This post will outline how to set up your studio to prepare for harp lessons or harp enjoyment. It will help you figure out how to place your stand, stool, and the best location for your harp within your home.
Before we can begin to enjoy playing the harp, we need the necessary tools to set us up for success. Here is a list of items (with details following) to get started:
Place your harp on a hard or semi-hard surface. If you have a fluffy rug or carpet, be careful that the harp doesn’t want to tip one way or another. I have had experience with some lever harps being a little top-heavy and wanting to fall over if not placed on a hard surface. If you have it on carpet and are still concerned, place your bench or stool behind the harp to keep it stabilized while you are not playing it.
Away from draft and sunlight
Place your harp away from direct sunlight, or a drafty window. [Some] harps are made from natural resources: wood and gut strings (not referring to carbon fiber harps at the moment). Because of this they are sensitive to temperature changes which affects the tuning of the instrument and overall care.
Placing the bench
Place your bench or stool behind the harp (closest to the shortest strings). Before I began
playing at 9 years old, I thought the bench was on the side of the longest strings. Needless to say I’ve learned a few things since then 🙂 Place your bench at an appropriate distance from your harp so that when you lean it back on your right shoulder, it doesn’t feel too heavy, nor should it feel like it is about to fall forward and away from you. This will be addressed further in “How to Play the harp:sitting behind the harp”.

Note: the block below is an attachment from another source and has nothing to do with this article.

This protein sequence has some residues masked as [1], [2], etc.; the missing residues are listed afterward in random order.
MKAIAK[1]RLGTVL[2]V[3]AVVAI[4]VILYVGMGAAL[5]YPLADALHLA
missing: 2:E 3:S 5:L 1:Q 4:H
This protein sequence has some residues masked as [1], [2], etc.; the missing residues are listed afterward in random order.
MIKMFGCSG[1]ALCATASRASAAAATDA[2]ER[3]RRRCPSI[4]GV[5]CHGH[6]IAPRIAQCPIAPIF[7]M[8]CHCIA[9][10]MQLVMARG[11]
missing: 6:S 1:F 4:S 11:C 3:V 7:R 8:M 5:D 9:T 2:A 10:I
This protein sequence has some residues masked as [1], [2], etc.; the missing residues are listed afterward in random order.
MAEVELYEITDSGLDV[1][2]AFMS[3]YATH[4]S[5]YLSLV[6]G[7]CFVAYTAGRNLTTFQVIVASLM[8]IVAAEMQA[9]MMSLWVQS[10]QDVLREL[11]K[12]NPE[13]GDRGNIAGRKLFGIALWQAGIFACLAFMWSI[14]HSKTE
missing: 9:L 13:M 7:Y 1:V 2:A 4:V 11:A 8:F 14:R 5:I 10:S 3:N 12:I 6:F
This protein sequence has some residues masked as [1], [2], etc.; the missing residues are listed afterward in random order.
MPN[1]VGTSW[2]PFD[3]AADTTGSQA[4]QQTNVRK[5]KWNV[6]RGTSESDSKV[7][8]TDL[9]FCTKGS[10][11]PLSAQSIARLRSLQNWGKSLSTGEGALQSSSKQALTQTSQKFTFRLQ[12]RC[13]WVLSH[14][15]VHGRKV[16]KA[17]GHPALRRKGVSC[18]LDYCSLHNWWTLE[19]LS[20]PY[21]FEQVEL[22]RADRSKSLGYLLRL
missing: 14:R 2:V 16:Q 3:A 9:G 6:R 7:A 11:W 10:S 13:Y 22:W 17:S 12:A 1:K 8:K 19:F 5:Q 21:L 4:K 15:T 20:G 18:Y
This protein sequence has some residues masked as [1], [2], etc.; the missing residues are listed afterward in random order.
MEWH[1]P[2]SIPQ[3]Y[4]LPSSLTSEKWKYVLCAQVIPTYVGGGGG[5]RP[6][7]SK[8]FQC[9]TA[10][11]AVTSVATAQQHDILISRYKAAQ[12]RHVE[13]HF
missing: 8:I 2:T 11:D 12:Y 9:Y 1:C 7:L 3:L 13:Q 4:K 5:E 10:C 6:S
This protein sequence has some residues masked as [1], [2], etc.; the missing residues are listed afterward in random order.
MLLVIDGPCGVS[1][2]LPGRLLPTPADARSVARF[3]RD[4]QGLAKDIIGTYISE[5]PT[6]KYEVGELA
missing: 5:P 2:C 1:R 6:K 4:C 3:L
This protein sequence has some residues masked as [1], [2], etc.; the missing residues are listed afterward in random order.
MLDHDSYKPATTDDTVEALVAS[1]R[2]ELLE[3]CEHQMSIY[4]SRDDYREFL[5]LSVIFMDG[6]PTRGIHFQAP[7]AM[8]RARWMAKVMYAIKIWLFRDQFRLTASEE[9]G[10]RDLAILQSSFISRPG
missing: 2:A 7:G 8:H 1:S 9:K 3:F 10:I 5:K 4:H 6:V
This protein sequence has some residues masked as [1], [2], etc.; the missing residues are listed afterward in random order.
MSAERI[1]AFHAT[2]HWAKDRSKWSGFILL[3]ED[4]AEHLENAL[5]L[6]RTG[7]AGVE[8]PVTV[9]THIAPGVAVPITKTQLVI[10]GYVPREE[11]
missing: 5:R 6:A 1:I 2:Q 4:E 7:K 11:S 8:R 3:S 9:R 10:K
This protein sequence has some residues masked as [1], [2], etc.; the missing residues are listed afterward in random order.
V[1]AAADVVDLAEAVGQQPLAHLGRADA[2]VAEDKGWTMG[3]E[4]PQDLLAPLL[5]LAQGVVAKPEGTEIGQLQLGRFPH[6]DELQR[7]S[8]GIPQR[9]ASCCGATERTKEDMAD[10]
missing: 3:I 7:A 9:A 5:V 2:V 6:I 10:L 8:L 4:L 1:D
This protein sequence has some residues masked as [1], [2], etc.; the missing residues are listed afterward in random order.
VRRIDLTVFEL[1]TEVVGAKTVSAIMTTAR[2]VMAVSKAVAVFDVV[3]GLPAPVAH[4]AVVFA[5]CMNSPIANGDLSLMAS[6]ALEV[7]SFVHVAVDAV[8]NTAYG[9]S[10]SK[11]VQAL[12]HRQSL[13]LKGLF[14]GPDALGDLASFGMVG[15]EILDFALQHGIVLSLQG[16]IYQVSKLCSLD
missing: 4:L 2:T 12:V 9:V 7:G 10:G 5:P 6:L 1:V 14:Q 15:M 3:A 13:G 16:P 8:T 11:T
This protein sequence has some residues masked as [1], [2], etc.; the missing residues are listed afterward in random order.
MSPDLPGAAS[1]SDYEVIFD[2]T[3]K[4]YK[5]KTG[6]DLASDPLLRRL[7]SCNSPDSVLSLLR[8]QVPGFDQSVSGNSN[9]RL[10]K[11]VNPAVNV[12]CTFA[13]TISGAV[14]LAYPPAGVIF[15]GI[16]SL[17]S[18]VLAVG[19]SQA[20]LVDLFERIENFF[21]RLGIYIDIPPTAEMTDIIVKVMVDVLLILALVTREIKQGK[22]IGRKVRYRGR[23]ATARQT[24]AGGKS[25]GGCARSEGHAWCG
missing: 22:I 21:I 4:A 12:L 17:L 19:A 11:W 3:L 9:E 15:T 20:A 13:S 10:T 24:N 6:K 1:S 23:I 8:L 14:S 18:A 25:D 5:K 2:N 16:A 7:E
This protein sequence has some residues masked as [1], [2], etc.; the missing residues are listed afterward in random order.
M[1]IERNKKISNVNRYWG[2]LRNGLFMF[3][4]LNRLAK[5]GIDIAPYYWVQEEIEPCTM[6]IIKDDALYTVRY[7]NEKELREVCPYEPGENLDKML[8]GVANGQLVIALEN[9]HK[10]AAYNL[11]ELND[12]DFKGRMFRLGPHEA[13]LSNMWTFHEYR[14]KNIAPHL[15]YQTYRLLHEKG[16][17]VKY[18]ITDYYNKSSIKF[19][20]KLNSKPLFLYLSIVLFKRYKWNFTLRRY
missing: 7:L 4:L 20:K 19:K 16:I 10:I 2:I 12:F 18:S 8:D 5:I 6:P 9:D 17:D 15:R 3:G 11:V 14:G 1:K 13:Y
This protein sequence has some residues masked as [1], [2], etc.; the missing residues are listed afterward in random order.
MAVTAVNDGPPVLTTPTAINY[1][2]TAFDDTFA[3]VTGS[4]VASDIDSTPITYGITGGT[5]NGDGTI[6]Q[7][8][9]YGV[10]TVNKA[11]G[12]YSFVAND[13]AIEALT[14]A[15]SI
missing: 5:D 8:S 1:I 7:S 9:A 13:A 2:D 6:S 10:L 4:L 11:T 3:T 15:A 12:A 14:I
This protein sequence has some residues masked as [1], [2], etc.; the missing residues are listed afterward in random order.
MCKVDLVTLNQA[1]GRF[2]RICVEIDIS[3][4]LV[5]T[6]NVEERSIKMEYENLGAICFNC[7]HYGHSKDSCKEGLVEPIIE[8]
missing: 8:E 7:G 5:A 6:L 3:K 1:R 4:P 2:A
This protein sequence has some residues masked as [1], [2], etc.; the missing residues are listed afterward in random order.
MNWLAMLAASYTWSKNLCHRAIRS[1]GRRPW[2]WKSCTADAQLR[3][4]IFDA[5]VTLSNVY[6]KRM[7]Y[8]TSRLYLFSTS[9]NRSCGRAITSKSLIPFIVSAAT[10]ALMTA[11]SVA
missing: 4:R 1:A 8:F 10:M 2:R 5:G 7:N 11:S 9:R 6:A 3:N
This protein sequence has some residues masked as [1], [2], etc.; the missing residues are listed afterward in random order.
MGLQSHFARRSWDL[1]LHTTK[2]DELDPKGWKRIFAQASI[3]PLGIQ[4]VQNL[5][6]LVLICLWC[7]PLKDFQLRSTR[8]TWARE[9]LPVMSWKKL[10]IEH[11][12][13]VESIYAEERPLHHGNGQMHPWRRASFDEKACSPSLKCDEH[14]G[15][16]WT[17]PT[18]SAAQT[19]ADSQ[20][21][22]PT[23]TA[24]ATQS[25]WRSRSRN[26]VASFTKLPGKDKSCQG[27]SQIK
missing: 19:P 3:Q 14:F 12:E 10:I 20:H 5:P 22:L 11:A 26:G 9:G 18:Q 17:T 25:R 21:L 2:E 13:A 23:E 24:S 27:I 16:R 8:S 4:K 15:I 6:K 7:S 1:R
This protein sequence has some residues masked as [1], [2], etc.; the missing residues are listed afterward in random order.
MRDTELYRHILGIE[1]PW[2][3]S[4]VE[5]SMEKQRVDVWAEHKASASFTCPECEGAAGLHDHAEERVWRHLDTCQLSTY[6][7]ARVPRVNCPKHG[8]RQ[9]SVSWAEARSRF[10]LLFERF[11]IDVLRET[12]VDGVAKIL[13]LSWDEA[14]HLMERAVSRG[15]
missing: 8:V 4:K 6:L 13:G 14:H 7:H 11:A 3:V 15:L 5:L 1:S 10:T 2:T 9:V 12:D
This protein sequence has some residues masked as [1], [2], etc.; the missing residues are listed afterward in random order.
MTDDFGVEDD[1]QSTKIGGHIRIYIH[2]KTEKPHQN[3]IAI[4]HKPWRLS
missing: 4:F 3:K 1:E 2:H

Placing the stand
As your are sitting behind the harp, place the stand on the left side of the instrument. Place it as close to the instrument as possible without it getting in the way of your hand movement while playing.
If your harp is in a room that doesn’t offer great overhead lighting, invest in a stand light, or a floor lamp with adjustable head to give you great lighting. Having to squint to see music or your strings keeps us from enjoying the music.
Pencils, not pens!
Keep a couple pencils, with functioning erasers, on your music stand, or close by. I say “functioning” because it seems like all my pencil’s erasers have gone dry, so I had to buy the add on erasers. It is strongly suggested to use pencil on your music instead of pen. Often times we change a fingering, or decide to put a bracket in a different place, so keep a pencil handy.
Our favorite thing to do: tuning! I know, not that fun, but completely necessary. If your harp didn’t come with it, grab a quick tuning key and tuner. Even if you don’t plan on moving the harp around a bunch, you’ll still need to tune it as the temperature changes the pitch of the strings.
There are so many things to buy! Keep your music on your stand, or nearby in an orderly fashion at all times so you can find it quickly and enjoy your practice time. For suggested music for the beginner, please see Music books for the beginner harpist.
Unless you are a professional harpist playing out quite a bit, there’s typically no need to have an extra set of strings on hand. Besides the fact that it can get pricey, strings do end up going bad after a year or two. For the occasional player, or one who plays for the joy of it, I suggest you only purchase a replacement string when one pops or breaks.